The threat group likely used Trend Micro, a security software company headquartered in Japan, as the basis for the fake file version information deliberately, given the focus of this campaign on Japanese organizations.

SOGU Command and Control

The SOGU variant calls out to a previously unobserved command and control (CnC) domain, “amxil[.]opmuert[.]org” over port 443 in Figure 5. It uses modified DNS TXT record beaconing with an encoding we have not previously observed with SOGU malware, along with a non-standard header, indicating that this is possibly a new variant.

Figure 5: SOGU C2 beaconing

The WHOIS registrant email address for the domain did not indicate any prior malicious activity, and the current IP resolution (54.169.89.240) is for an Amazon Web Services IP address.

Another Quick Turnaround on Leveraging HackingTeam Zero-Days

Similar to the short turnaround time highlighted in our blog on the recent APT3/APT18 phishing attacks, the threat actor quickly employed the leaked zero-day vulnerability into a SWC campaign. The threat group appears to have used procured and compromised infrastructure to target Japanese organizations. In two days we have observed at least two victims related to this attack.

We cannot confirm how the organizations were targeted, though similar incidents involving SWC and exploitation of the Flash vulnerability CVE-2015-5119 lured victims with phishing emails. Additionally, the limited popularity of the niche site also contributes to our suspicion that phishing emails may have been the lure, and not incidental web browsing.

Malware Overlap with Other Chinese Threat Groups

We believe that this is a concerted campaign against Japanese companies given the nature of the SWC. The use of SOGU malware and dissemination method is consistent with the tactics of Chinese APT groups that we track. Chinese APT groups have previously targeted the affected Japanese organizations, but we have yet to confirm which group is responsible for this campaign.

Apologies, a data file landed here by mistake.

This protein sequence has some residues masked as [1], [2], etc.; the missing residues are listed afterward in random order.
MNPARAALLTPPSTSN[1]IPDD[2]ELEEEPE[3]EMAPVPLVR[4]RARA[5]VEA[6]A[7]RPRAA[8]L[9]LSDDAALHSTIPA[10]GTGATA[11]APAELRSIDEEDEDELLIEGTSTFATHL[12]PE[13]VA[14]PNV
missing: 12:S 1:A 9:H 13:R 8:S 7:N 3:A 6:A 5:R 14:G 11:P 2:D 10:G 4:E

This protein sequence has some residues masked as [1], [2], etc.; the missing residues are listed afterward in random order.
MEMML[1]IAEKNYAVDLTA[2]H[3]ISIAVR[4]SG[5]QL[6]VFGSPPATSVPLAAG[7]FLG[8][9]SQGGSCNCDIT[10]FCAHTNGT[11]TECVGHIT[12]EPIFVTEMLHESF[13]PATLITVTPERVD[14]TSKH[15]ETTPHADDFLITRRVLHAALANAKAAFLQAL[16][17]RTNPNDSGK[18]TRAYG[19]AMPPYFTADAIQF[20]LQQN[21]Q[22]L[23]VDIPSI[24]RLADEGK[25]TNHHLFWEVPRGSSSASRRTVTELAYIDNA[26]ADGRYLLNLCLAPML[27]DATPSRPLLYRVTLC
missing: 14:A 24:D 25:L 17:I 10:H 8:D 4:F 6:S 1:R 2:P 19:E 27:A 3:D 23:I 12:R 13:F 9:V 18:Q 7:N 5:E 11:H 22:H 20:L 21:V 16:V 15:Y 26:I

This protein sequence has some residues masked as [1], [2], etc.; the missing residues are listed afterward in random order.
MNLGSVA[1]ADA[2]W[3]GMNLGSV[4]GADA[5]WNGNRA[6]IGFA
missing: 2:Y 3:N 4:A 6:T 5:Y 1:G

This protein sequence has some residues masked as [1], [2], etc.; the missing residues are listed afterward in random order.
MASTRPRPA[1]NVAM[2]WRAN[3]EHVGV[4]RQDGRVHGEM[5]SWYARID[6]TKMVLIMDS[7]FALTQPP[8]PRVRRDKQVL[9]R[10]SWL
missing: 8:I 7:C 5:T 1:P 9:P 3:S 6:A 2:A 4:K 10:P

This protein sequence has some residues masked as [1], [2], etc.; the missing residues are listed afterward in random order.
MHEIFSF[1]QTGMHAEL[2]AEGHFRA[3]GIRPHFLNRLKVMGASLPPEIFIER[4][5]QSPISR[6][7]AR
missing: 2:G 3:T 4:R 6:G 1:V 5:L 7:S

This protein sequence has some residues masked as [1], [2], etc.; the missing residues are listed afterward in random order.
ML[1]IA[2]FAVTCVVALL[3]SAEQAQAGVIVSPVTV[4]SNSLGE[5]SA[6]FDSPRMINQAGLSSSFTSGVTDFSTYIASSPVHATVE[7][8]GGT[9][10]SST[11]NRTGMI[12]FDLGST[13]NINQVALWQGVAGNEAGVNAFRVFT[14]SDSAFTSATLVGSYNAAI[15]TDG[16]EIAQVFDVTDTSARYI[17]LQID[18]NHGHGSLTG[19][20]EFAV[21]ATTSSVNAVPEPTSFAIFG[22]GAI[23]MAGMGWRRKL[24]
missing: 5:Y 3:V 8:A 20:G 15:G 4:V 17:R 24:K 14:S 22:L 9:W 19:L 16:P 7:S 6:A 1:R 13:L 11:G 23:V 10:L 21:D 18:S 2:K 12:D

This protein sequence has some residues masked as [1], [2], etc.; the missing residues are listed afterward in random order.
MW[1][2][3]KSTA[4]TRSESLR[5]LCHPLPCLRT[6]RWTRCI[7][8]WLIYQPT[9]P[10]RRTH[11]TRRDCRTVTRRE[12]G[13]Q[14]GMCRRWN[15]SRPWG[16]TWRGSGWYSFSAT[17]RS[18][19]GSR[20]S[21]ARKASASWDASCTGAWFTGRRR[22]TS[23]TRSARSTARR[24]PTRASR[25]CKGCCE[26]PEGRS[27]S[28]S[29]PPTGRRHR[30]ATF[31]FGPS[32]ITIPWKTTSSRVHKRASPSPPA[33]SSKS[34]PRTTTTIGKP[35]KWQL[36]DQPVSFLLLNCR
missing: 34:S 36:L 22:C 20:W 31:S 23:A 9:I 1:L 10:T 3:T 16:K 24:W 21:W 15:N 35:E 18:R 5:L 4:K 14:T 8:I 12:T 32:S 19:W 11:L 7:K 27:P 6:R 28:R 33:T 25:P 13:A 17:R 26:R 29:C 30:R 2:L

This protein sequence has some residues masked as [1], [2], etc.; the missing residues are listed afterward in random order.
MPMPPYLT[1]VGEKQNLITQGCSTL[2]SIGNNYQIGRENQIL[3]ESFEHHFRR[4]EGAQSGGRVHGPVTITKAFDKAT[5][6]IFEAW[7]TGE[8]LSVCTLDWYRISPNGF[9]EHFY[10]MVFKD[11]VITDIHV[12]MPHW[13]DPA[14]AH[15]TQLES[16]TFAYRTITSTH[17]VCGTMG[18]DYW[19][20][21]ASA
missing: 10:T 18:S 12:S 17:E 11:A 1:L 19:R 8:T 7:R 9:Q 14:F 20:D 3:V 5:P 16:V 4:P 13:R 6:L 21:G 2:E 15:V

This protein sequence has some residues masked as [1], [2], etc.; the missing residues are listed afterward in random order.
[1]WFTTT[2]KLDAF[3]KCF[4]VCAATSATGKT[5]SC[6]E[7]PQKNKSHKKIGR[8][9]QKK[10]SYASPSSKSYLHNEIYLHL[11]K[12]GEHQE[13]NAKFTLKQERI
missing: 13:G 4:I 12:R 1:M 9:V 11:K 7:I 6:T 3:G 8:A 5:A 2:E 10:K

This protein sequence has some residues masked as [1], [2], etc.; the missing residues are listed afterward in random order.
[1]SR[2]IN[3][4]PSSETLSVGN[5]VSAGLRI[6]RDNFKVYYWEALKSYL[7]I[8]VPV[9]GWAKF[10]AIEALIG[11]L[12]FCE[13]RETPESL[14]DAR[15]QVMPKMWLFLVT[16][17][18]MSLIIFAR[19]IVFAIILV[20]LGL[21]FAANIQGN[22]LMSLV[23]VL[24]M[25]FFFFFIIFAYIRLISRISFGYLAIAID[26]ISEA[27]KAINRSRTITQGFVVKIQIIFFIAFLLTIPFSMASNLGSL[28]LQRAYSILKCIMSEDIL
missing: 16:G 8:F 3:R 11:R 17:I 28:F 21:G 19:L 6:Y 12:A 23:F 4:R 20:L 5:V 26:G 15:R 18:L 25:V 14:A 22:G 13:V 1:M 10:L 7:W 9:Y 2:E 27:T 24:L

Why Japan?

In this case, we do not have enough information to discern specifically what the threat actors may have been pursuing. The Japanese economy’s technological innovation and strengths in high-tech and precision goods have attracted the interest of multiple Chinese APT groups, who almost certainly view Japanese companies as a rich source of intellectual property and competitive intelligence. The Japanese government and military organizations are also frequent targets of cyber espionage.[1]  Japan’s economic influence, alliance with the United States, regional disputes, and evolving defense policies make the Japanese government a dedicated target of foreign intelligence.

Recommendations

FireEye maintains endpoint and network detection for CVE-2015-5122 and the backdoor used in this campaign. FireEye products and services identify this activity as SOGU/Kaba within the user interface. Additionally, we highly recommend:

  • Applying Adobe’s newest patch for Flash immediately
  • Querying for additional activity by the indicators from the compromised Japanese websites and the SOGU malware callbacks
  • Blocking CnC addresses via outbound communications, and
  • Scope the environment to prepare for incident response

     

    [1] Humber, Yuriy and Gearoid Reidy. “Yahoo Hacks Highlight Cyber Flaws Japan Rushing to Twart.” BloombergBusiness. 8 July 2014. http://www.bloomberg.com/news/articles/2014-07-08/yahoo-hacks-highlight-cyber-flaws-japan-rushing-to-thwart

    Japanese Ministry of Defense. “Trends Concerning Cyber Space.” Defense of Japan 2014.  http://www.mod.go.jp/e/publ/w_paper/pdf/2014/DOJ2014_1-2-5_web_1031.pdf

    LAC Corporation. “Cyber Grid View, Vol. 1.” http://www.lac.co.jp/security/report/pdf/apt_report_vol1_en.pdf

    Otake, Tomoko. “Japan Pension Service hack used classic attack method.” Japan Times. 2 June 2015. http://www.japantimes.co.jp/news/2015/06/02/national/social-issues/japan-pension-service-hack-used-classic-attack-method/